Like other legacy automakers, Volkswagen historically has not always been a model of diversity. The top board of management at the German automaker is made up of white men and one white woman, while all of its brand CEOs in North America are men.
But as a company committed to promoting from within, the key to changing that lies in making sure its ranks are filled with the best candidates, with backgrounds as varied as the customers it serves as the world's second-largest automaker. That will take not just extended recruitment efforts but mindfulness and commitment from current leadership to improve, something that is growing, said Kelechi Ikemefuna, senior director for diversity and talent at VW of America.
"We use what the business goals are and what the business objectives are as our jumping off point, meaning that all of our DE&I activities have to show value back to the business, whether it's through how we train our current employees, how we bring in external applicants from a diversity and inclusion perspective, how we provide leadership development training to our current employees or how we develop employees internally within our organization," Ikemefuna said.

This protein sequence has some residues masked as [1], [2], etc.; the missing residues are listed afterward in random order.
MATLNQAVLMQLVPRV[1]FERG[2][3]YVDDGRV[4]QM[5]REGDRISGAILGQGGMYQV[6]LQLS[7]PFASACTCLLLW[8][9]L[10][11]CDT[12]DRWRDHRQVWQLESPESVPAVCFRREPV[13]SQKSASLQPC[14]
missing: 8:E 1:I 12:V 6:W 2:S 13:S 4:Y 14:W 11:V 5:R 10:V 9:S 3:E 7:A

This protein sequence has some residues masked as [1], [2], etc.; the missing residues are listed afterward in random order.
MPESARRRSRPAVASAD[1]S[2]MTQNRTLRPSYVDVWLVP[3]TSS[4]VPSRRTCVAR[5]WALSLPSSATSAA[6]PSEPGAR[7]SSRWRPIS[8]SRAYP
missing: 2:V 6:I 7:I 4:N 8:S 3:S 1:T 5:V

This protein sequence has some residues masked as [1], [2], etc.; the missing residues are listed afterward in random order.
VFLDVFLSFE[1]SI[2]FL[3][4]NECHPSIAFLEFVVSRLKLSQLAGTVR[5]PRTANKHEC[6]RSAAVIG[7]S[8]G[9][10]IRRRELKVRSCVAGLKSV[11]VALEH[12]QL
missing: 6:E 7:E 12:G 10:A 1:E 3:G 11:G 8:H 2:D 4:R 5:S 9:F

She said VW of America in recent years has expanded its sourcing pipeline for potential interns as well as for recent college graduates and other potential early-career employees to make sure they "mirror the communities that we serve within our respective locations."
Those efforts have allowed VW to add to its bench strength of potential candidates for higher-level positions.
Filling the bench with a diverse group of job candidates is a great first step, but the decision makers who actually select successful candidates need to be dialed into the mission as well as mindful of why it exists, said Andrew Savvas, VW's head of U.S. sales.
"Once all these future leaders are within our organization, it's our role as a leadership group ... to not just bring them in but to make them feel comfortable" within VW, Savvas said. "That's a role we have to recognize in the industry — that once we get them in the door, we have to make sure they feel comfortable and they're included within the organization. We have to help."